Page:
Whenever I discuss the negative side to punishment, and why you should always avoid physical punishment I get questions about what to do instead. The focus is usually on the side of consequences. Coaches want to know, how do I get them to stop doing that bad behavior? How do I get them to listen, how do I get them to work hard, how do I get them to remember everything? Punishment is only part of the equation. I believe the flip side is more important. Focusing on positive reinforcement will have a bigger long-term benefit and it creates a very different (and positive!) team climate.
In psychology positive reinforcement has a very specific definition. Reinforcement happens anytime you are doing something that will make a behavior MORE likely. So you use reinforcement when your dancers are doing something you like and want to see more of that behavior.
Don’t focus on punishing the bad behavior, instead reinforce the good behavior.
There are technically two kinds of reinforcement, positive and negative and that doesn’t mean good and bad. (Which is a nightmare for every general psychology student I’ve ever taught, but I didn’t name them, sorry. Stick with me!) Positive means you are adding, giving, or presenting something, while negative means you are removing something. So positive reinforcement happens when you see a good behavior that you want increase, and you present praise, physical rewards, high-fives, etc. You are presenting something good so that the person will want that to happen again and will strive to recreate that positive behavior.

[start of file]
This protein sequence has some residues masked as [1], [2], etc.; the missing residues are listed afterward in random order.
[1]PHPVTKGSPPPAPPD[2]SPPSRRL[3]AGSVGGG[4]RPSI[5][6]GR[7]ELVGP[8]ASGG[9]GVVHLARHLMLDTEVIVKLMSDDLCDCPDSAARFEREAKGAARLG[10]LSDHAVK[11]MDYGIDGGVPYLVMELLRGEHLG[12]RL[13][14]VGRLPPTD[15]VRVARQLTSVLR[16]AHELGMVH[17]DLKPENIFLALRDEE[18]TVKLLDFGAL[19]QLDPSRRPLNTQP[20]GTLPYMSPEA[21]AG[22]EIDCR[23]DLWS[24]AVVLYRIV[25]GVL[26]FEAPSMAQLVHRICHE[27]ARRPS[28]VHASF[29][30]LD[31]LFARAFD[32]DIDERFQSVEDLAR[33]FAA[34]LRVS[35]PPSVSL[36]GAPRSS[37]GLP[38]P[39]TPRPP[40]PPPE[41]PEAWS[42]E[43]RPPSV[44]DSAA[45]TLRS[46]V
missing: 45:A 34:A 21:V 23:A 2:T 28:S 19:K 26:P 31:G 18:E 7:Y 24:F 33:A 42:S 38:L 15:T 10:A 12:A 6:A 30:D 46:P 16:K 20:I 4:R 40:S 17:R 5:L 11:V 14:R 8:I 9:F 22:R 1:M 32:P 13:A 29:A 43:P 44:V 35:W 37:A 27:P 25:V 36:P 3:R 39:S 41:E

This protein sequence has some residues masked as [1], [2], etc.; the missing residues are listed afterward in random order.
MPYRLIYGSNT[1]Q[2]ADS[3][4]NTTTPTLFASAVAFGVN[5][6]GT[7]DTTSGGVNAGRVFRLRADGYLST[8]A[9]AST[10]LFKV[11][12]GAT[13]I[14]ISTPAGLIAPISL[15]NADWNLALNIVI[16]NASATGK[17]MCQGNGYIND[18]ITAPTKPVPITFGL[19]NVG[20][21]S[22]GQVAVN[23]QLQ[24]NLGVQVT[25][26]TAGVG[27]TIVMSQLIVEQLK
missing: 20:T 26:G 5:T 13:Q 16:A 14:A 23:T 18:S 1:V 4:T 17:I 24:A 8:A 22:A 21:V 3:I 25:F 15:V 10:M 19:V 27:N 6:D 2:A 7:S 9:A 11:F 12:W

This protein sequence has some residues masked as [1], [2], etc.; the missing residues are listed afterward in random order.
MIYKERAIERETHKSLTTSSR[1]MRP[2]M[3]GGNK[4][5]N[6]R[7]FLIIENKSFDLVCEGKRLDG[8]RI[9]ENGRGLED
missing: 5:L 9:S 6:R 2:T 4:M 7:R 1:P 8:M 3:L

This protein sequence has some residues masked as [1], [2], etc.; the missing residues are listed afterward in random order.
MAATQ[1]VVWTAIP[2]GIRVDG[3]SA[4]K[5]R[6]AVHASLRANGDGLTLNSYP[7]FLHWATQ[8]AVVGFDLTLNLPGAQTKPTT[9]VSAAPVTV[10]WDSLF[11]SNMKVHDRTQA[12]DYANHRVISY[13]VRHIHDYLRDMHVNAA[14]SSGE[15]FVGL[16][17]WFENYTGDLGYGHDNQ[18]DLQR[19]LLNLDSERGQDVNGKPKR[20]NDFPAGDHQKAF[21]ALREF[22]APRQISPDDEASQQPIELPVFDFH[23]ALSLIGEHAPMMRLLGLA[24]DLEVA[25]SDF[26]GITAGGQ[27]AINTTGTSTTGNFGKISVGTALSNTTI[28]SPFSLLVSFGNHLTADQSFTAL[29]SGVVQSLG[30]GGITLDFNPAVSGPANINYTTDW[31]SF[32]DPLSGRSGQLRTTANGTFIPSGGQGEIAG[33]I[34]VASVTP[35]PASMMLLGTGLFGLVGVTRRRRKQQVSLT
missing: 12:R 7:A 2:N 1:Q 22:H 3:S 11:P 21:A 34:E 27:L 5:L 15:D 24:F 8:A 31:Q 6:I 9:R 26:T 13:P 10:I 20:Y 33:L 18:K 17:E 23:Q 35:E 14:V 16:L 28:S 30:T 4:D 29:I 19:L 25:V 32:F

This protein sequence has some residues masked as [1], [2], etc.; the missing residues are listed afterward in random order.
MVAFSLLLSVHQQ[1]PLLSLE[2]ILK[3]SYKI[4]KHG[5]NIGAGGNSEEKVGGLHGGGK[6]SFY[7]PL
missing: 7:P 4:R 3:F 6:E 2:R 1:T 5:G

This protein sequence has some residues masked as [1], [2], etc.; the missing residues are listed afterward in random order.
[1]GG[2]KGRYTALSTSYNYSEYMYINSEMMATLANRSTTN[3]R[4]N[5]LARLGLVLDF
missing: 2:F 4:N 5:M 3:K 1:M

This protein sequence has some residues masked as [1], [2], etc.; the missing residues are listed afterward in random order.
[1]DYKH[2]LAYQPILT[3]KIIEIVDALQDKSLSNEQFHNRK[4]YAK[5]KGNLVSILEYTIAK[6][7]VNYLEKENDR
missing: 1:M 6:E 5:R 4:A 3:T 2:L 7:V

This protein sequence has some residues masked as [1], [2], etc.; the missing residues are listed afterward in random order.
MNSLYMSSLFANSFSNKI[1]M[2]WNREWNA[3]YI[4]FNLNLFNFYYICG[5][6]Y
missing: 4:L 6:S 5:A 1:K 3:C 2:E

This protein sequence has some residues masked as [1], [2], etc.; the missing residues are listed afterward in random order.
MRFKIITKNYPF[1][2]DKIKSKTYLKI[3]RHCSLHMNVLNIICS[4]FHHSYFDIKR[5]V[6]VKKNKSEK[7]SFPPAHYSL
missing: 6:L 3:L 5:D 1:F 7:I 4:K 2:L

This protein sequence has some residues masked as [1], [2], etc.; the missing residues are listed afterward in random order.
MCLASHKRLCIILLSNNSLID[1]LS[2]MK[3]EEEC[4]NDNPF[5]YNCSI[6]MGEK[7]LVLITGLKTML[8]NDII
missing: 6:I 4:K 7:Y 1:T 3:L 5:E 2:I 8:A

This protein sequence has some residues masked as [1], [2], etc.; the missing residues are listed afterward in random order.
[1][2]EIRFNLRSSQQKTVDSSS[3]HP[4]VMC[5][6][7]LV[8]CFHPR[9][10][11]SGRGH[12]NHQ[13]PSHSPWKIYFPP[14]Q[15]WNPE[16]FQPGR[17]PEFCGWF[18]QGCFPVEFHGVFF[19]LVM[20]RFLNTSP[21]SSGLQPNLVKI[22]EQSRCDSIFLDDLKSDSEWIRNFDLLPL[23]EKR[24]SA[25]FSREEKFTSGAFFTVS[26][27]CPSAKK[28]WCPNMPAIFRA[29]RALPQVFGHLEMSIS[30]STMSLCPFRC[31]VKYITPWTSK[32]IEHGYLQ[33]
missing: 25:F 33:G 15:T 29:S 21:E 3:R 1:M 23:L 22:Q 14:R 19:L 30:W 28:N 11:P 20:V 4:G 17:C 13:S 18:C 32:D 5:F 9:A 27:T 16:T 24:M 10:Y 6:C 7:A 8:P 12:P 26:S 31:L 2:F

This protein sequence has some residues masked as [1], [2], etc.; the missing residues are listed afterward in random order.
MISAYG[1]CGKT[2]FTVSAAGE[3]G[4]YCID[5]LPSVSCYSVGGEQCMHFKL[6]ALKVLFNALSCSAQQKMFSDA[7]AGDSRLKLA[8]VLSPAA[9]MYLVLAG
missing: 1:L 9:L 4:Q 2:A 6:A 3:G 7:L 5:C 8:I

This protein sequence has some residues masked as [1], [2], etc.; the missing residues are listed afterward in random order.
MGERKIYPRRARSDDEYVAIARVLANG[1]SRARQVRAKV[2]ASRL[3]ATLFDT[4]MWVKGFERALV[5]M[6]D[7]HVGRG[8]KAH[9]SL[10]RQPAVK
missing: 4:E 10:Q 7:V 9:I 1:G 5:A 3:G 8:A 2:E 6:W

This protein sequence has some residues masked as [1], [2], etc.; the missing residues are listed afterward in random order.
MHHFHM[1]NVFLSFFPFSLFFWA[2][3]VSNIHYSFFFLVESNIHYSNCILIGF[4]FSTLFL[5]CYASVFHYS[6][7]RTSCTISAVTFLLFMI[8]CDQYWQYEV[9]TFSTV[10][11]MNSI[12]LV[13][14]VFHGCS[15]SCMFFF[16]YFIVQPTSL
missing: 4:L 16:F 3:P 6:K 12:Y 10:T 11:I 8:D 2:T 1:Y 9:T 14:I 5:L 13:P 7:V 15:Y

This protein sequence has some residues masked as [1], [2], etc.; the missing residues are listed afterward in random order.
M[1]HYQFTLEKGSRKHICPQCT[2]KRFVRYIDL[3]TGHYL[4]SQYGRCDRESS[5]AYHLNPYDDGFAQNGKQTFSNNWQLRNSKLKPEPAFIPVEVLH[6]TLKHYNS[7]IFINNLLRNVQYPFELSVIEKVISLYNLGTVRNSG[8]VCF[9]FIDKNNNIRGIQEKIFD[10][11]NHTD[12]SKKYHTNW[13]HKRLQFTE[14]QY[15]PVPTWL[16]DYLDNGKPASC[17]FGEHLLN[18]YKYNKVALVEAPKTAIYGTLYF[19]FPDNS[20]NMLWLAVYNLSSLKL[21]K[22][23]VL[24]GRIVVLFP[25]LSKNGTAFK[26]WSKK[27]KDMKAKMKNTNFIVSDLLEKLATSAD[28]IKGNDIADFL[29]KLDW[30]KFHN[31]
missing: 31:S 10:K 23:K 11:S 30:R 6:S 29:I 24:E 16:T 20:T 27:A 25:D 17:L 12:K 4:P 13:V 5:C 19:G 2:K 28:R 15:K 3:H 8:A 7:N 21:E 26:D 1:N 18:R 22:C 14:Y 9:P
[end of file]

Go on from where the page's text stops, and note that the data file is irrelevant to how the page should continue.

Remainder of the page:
Ok, enough science background. What that all means is that rather than punishing the bad behavior (or only doing that) reward the good.
Even when it’s the stuff they “should” be doing positive punishment goes a long way. Keep in mind the reward can be small. I simply mean if someone is consistently putting in 100% effort at practice, say something where others hear. You can say “hey Emily, nice effort today” as she’s packing up her back. Praise that is well deserved can go a long way to encourage that behavior again. And not only will Emily be more likely to keep up the good effort, it’s an incentive for the person not putting in the effort to step it up.
Research shows positive reinforcement is much more effective for learning than punishment
Here’s some concrete examples of positive reinforcement that you can use in practice:
- Praise when everyone is working really hard
- Take a dancer aside to let him or her know you “noticed”
- High five
- Showing excitement when it’s deserved
- Sticky note on their bag with a little note that you noticed the hard work and/or improvement
Praise Effort not Outcome
One key aspect of effective praise is that you always praise the effort and you only do it when they genuinely deserve it. Empty praise will backfire.
For example, my team had a basketball game a while ago that was a very lackluster performance. It was late in the season and they were getting burnt out. They didn’t warm up very well, and they didn’t dance at 100%. It was fine, but certainly not to our standards of performance. Usually after a game I’m all smiles and happy, but this time when they asked how it went, I was honest. “Eh, it was fine but I know we had more. Whenever we choose to really take it seriously and go for it, it’s always a lot stronger.” Said without anger or punishment, but they knew I was disappointed, and they should be too. I think they were a little shocked I didn’t just say, “great job girls!”